Mimesis Law
18 September 2019

Cop Talk: Why Police Officers Know That You Don’t Talk to Police

November 1, 2016 (Fault Lines) – In Oswego County, New York, last summer, a 2001 Audi was involved in a single vehicle accident. The first person on the scene said that Nicholas Smith, 34, was prone on the ground. The vehicle owner, Robert Thibault, Jr., 43, was in the back seat. The driver’s door was standing open. Although the New York State Police investigated, no one has been charged with drunk driving because the two people in the vehicle won’t admit which was the driver. And they likely won’t admit it, because Thibault is a police officer and knows better.

Thibault had several clues that he might be intoxicated, including disorientation, slurred speech, and bloodshot and glassy eyes. State police asked Thibault to provide a blood sample, and he agreed to do so. They didn’t ask Smith for blood, because it was Thibault’s car and they believed he was driving.

There’s only one small problem. Thibault won’t answer questions about who was driving, and Smith has, at various times, said he was the driver, and later said that Thibault was the driver. There is no way that the local District Attorney can show who was driving the car. That’s called reasonable doubt, and it will prevent Thibault from being criminally charged with drunk driving.

Thibault has been an officer for the Baldwinsville Police Department for about 10 years. He was the officer of the year in 2010. He’s an Air Force veteran, who is married and has children. And he’s smart enough to STFU when police are questioning him about a single car accident where the only other witness was the passenger.

One local attorney told the paper that normally the police would charge whoever owned the car with the drunk driving offense in such cases, but I cannot imagine that they would be able to get a conviction unless they could show, beyond a reasonable doubt, who was driving. You see, it’s not a crime to be intoxicated in a vehicle unless you are the driver. Passengers can be passed out drunk and not violate the law.

You occasionally see things like this, police officers being arrested for drunk driving. And officers, like other people, can’t get this through their head – don’t talk to the police. Don’t take the sobriety tests. Don’t voluntarily give breath or blood samples. And if the police don’t know who was driving, don’t tell them.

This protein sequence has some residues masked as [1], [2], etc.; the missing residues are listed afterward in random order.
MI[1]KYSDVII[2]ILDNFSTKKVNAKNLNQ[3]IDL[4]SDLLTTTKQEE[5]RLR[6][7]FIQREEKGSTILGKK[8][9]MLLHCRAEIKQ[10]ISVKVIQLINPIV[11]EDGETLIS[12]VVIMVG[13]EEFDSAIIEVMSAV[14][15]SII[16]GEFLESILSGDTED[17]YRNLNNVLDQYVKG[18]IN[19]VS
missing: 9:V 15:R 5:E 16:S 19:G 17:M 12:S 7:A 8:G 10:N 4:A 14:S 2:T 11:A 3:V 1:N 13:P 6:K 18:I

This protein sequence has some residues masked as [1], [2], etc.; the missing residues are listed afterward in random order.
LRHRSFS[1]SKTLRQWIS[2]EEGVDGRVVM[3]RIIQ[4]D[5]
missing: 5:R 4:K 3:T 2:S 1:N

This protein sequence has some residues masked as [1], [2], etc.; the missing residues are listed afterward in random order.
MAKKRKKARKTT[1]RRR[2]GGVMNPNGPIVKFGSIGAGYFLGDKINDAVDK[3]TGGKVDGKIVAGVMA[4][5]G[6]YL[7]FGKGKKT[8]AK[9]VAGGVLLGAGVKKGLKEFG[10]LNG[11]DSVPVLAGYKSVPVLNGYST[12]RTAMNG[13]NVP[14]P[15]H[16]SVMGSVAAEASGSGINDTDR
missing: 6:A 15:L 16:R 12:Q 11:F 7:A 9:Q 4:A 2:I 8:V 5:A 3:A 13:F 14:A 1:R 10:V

This is going to be difficult, because officers don’t like sobriety test refusals, and are usually under a mistaken belief that the citizen has to perform the tests. Guess what—you don’t have to do them. That doesn’t mean that the officer won’t be irritated, as in the video where a Texas attorney refuses the field sobriety tests[1] and the officer argues with him to try and get him to take the tests.

Not talking to the officer or refusing to perform the field sobriety tests does not mean you will not be arrested. On the contrary, you likely will be arrested.[2] In the below video, the driver wisely refuses to allow the officer to check his eyes, to conduct a test for horizontal gaze nystagmus. He also refused to answer questions when he was read his rights. He was still arrested, but this allows your lawyer to have other avenues to beat your case.

In a case like Thibault’s, you can perform the tests, because they cannot prove who was driving, and without that, there can be no conviction. The officer knows what to do because he knows what the other officers are looking for.

You don’t have to help the officer make a case against you. In other words, keep your mouth shut.

[1] Although an attorney, the individual in the video admitted to several drinks, and with that admission plus the driving factors, the officer had probable cause to arrest and to obtain a search warrant for the attorney’s blood. The attorney was ultimately convicted of DWI.

[2] If I couldn’t arrest for DWI, I would normally arrest them for the traffic violation, so I could get them off of the street.

6 Comments on this post.

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  • Scott Jacobs
    1 November 2016 at 8:12 am - Reply

    In many states (like Illinois) refusal to do the breathalyzer can result in an automatic 6 month suspension of your license.

    This is, of course, far better than a DUI conviction (and far shorter than the 5 year revocation if it is not your first DUI).

    • Greg Prickett
      1 November 2016 at 12:37 pm - Reply

      That’s the case in most states, and the suspension can be longer than 6 months. In some states it is a crime to refuse a breath test.

      You are absolutely correct that this is better than a conviction.

  • Sam Medley
    2 November 2016 at 4:21 pm - Reply

    Couldn’t they just grant Smith immunity and compel him to testify? Though, if he has been making inconsistent statements, his credibility might be shot by now.

    • Greg Prickett
      3 November 2016 at 3:45 am - Reply

      As you noted, his credibility is shot.

  • Cop Talk: Don’t Talk, Don’t Talk, Just Don’t Talk
    8 November 2016 at 7:51 am - Reply

    […] 8, 2016 (Fault Lines) – I just wrote about this subject involving an off-duty cop who was involved in a car accident. Ken White pointed out that shutting up should be your first […]

  • Terry Eaton
    29 January 2017 at 10:30 am - Reply

    They should have fingerprinted the steering wheel to see whose prints were on it.